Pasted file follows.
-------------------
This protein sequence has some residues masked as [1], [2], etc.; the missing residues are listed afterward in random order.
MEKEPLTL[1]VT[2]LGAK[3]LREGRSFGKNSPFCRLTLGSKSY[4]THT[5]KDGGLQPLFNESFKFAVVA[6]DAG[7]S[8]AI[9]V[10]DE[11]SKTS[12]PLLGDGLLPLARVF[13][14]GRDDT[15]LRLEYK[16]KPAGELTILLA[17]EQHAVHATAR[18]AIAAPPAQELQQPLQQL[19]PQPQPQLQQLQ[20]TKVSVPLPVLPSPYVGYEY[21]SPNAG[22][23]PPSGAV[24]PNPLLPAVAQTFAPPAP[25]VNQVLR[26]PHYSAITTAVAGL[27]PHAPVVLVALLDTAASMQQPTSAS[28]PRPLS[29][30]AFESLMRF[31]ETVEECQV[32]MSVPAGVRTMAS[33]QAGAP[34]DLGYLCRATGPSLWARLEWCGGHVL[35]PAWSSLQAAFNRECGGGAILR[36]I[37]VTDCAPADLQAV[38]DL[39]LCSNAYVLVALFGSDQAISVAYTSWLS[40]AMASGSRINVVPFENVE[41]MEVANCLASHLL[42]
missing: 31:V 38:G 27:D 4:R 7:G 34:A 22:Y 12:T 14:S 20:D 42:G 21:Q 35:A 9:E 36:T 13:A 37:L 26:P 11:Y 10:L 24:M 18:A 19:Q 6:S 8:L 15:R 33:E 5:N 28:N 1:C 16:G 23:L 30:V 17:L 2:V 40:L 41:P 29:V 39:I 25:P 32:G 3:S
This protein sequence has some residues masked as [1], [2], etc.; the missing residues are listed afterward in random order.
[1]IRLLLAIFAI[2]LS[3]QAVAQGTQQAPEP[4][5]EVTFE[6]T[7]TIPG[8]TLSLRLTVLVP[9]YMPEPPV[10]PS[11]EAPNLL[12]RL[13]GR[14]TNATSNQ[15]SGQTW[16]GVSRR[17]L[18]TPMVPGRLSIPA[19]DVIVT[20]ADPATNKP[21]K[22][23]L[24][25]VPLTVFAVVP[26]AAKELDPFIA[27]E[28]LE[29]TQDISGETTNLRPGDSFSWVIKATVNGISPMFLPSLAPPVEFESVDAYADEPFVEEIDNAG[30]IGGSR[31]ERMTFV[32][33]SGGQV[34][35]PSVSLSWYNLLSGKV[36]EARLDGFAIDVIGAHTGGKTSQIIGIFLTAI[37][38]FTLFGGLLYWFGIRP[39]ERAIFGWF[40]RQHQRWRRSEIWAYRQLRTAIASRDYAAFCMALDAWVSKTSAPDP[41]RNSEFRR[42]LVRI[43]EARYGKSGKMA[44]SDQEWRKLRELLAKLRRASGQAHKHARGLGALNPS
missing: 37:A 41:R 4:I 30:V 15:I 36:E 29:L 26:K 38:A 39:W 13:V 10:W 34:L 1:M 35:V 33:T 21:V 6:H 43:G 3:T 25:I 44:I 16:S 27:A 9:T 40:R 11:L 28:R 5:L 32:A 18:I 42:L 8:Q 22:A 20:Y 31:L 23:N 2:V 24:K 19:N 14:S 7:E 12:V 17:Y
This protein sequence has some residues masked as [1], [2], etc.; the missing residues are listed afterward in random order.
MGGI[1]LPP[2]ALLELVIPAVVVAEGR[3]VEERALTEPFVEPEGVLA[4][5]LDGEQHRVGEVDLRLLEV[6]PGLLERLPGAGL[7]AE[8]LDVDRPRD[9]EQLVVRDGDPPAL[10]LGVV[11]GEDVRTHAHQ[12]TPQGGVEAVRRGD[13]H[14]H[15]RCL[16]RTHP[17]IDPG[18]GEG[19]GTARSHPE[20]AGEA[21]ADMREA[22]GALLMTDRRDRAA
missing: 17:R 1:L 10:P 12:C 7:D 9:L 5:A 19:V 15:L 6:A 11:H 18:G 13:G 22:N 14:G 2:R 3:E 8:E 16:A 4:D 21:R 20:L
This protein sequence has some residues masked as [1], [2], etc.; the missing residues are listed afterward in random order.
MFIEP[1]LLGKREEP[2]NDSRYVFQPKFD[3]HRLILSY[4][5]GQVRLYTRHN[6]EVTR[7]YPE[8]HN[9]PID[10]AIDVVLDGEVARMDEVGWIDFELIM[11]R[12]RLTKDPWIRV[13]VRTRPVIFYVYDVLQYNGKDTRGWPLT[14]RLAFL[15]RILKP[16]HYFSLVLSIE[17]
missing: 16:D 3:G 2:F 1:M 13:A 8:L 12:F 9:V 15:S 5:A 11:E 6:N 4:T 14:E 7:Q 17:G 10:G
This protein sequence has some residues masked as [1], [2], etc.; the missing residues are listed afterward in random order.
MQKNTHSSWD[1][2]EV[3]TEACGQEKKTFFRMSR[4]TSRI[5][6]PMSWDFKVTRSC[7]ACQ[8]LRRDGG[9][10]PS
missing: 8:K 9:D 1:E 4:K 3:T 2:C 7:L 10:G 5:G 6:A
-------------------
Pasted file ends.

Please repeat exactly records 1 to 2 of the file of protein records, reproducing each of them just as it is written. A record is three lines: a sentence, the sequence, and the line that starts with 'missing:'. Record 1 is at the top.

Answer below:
This protein sequence has some residues masked as [1], [2], etc.; the missing residues are listed afterward in random order.
MEKEPLTL[1]VT[2]LGAK[3]LREGRSFGKNSPFCRLTLGSKSY[4]THT[5]KDGGLQPLFNESFKFAVVA[6]DAG[7]S[8]AI[9]V[10]DE[11]SKTS[12]PLLGDGLLPLARVF[13][14]GRDDT[15]LRLEYK[16]KPAGELTILLA[17]EQHAVHATAR[18]AIAAPPAQELQQPLQQL[19]PQPQPQLQQLQ[20]TKVSVPLPVLPSPYVGYEY[21]SPNAG[22][23]PPSGAV[24]PNPLLPAVAQTFAPPAP[25]VNQVLR[26]PHYSAITTAVAGL[27]PHAPVVLVALLDTAASMQQPTSAS[28]PRPLS[29][30]AFESLMRF[31]ETVEECQV[32]MSVPAGVRTMAS[33]QAGAP[34]DLGYLCRATGPSLWARLEWCGGHVL[35]PAWSSLQAAFNRECGGGAILR[36]I[37]VTDCAPADLQAV[38]DL[39]LCSNAYVLVALFGSDQAISVAYTSWLS[40]AMASGSRINVVPFENVE[41]MEVANCLASHLL[42]
missing: 31:V 38:G 27:D 4:R 7:G 34:A 22:Y 12:T 14:S 20:D 42:G 21:Q 35:A 9:E 36:T 13:A 37:L 26:P 11:Y 10:L 24:M 18:A 19:Q 6:S 8:L 15:R 33:E 5:N 28:N 1:C 16:G 23:L 30:V 17:L 2:V 40:L 41:P 29:V 39:I 25:P 32:G 3:S
This protein sequence has some residues masked as [1], [2], etc.; the missing residues are listed afterward in random order.
[1]IRLLLAIFAI[2]LS[3]QAVAQGTQQAPEP[4][5]EVTFE[6]T[7]TIPG[8]TLSLRLTVLVP[9]YMPEPPV[10]PS[11]EAPNLL[12]RL[13]GR[14]TNATSNQ[15]SGQTW[16]GVSRR[17]L[18]TPMVPGRLSIPA[19]DVIVT[20]ADPATNKP[21]K[22][23]L[24][25]VPLTVFAVVP[26]AAKELDPFIA[27]E[28]LE[29]TQDISGETTNLRPGDSFSWVIKATVNGISPMFLPSLAPPVEFESVDAYADEPFVEEIDNAG[30]IGGSR[31]ERMTFV[32][33]SGGQV[34][35]PSVSLSWYNLLSGKV[36]EARLDGFAIDVIGAHTGGKTSQIIGIFLTAI[37][38]FTLFGGLLYWFGIRP[39]ERAIFGWF[40]RQHQRWRRSEIWAYRQLRTAIASRDYAAFCMALDAWVSKTSAPDP[41]RNSEFRR[42]LVRI[43]EARYGKSGKMA[44]SDQEWRKLRELLAKLRRASGQAHKHARGLGALNPS
missing: 37:A 41:R 4:I 30:V 15:I 36:E 29:L 26:K 38:A 39:W 13:V 10:W 34:L 1:M 35:V 33:T 21:V 6:H 43:G 3:T 25:I 44:I 16:S 27:A 9:T 40:R 11:L 28:R 5:L 32:A 18:I 42:L 8:Q 22:A 20:Y 31:L 23:N 2:V 24:K 19:N 14:S 7:E 12:V 17:Y